The screen is all blue. Derek Jarman tells us, through extracts from his diary read by John Quentin, that he was once in a café with a friend who pointed out that he was wearing his clothes inside out and the wrong way around, so he took them off and put them on the right way - it was just them in the place anyway. He got to thinking about the war in Bosnia that was in the headlines and how, for him, the struggle between life and death were not being played out in the conflict, but closer to home in his own body. Derek Jarman was dying of AIDS.
If there's one thing anyone who has heard of this film knew, Jarman's last unless you count the home movie compilation Glitterbug, was that it was somewhat, shall we say, minimalist in its visuals. In fact, the titles and credits apart all you see in the film is the colour blue, not variations of it but the same hue throughout the nearly eighty minutes of screen time. The work was actually broadcast as a play on BBC Radio 3 at the same time it was released in cinemas and shown on Channel Four and to those less impressed by its creator it was the height of self-indulgent pretension.
Jarman was not long for this world at the time he made Blue, dying early the next year, so this could be seen as his uncompromising swan song. The idea that you could achieve a meditative state of mind by gazing into the colour - the last Jarman's failing sight ever registered - while the mélange of voices and music play on the soundtrack was a potent one, but you might have found your eyes, even your mind wandering; perhaps the best way to experience the film was as a radio production, lying in a darkened room for the full effect. The colour, should you care to pay attention to it, was effective only to a point.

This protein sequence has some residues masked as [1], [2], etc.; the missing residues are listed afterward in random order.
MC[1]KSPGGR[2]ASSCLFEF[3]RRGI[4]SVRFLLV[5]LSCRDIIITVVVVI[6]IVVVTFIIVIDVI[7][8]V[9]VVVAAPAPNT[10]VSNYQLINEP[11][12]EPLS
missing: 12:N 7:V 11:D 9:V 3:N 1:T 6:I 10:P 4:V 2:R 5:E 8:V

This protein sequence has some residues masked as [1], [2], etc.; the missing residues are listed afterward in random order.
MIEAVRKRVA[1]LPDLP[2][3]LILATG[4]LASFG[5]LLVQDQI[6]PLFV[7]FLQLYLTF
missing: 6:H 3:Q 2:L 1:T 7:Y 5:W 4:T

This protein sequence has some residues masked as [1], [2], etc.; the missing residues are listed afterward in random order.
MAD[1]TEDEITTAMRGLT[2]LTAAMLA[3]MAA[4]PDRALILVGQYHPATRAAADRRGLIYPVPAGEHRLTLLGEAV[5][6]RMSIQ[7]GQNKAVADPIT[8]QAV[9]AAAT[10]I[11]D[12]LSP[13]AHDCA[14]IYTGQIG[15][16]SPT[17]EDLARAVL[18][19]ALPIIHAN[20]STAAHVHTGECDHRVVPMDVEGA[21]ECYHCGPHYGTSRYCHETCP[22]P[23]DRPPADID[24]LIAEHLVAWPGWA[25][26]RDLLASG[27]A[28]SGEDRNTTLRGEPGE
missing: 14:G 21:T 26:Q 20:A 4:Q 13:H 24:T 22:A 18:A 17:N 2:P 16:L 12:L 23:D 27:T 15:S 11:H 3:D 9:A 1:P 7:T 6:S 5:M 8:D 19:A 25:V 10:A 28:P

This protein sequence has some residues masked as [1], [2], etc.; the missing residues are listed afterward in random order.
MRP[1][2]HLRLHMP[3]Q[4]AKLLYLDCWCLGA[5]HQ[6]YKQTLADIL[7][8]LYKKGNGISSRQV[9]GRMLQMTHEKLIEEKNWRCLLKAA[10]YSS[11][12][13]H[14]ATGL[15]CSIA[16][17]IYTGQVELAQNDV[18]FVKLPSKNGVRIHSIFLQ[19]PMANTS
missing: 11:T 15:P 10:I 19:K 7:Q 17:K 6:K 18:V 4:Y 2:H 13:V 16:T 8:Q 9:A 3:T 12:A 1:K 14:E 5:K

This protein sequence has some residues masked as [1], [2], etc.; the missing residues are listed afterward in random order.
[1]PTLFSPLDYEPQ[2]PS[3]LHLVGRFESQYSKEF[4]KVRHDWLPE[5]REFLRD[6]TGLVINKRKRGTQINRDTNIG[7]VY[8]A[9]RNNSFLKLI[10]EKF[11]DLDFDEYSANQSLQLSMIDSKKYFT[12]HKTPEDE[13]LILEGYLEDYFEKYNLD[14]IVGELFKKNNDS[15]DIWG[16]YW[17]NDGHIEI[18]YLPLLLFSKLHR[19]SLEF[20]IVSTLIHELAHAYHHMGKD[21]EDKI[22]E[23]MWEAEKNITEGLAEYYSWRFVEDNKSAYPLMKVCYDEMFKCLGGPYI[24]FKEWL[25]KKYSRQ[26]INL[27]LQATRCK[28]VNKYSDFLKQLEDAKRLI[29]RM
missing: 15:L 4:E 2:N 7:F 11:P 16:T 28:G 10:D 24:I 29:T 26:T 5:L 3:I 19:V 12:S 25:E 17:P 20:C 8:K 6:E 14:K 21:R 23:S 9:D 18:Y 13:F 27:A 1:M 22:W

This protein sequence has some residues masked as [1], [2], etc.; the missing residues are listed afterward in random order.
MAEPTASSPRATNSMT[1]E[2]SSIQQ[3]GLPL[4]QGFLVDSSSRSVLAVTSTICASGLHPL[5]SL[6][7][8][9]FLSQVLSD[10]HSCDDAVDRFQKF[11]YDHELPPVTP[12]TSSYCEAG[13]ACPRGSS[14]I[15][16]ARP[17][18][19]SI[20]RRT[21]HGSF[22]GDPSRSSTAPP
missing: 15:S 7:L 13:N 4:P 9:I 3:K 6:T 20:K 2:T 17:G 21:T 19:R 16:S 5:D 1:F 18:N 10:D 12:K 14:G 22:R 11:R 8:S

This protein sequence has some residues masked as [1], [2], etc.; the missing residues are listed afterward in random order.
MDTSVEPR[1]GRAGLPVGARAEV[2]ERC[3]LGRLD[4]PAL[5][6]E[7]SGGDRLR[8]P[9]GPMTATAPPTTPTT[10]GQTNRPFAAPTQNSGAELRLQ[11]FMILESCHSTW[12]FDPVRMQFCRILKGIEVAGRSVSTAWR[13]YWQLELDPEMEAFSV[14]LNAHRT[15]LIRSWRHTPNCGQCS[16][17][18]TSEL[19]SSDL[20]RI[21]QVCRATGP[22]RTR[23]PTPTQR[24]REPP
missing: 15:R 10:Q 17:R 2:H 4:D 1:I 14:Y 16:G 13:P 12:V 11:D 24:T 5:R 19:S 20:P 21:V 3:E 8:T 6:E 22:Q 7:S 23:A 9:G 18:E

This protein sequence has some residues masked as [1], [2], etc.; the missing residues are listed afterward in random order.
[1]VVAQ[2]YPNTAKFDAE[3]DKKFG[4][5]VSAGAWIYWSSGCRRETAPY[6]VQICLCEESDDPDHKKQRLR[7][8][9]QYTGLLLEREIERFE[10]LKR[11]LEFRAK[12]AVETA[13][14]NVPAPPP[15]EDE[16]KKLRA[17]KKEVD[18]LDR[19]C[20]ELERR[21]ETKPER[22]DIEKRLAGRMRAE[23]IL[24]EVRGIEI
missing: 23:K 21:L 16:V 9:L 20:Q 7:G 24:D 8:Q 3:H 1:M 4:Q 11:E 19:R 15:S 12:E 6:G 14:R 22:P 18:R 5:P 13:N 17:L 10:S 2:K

While some may find a transcendent quality to the film, for others Jarman's uncompromising "vision", detailed by him as he was going blind from complications of his disease, made them oddly squeamish and claustrophobic. He doesn't spare the minutiae of the medical side of his sufferings, from descriptions of the nurse trying and failing to find a vein to pump him full of more drugs to a list of the effects he was expected to experience, including such encroaching horrors as shaking, blood in urine and impossible-to-lose sleepiness, all contriving to make his physical state a kind of Hell while his mind was as agile as ever.
If you were ever intrigued as to what it is like to find your body breaking down thanks to AIDS, then Blue is one of the best related documents you could have, but if you are HIV positive then you might want to go easy on yourself and give this film a miss. Yet it's not only Jarman's bitterness that shows through, it's his regret at those he has lost, and his poetry which punctuates the misery of his state. Some of the music is provided by Brian Eno, whose soundscapes are surely the perfect complement to a work such as this, but the overall sense of Blue is of wearing the viewer (or, more specifically, listener) down with the weight of Jarman's troubles. This may make you understand his condition as he left the world, but really what it leaves you contemplating is that any attempts to hold back death are like building a dam against a tidal wave.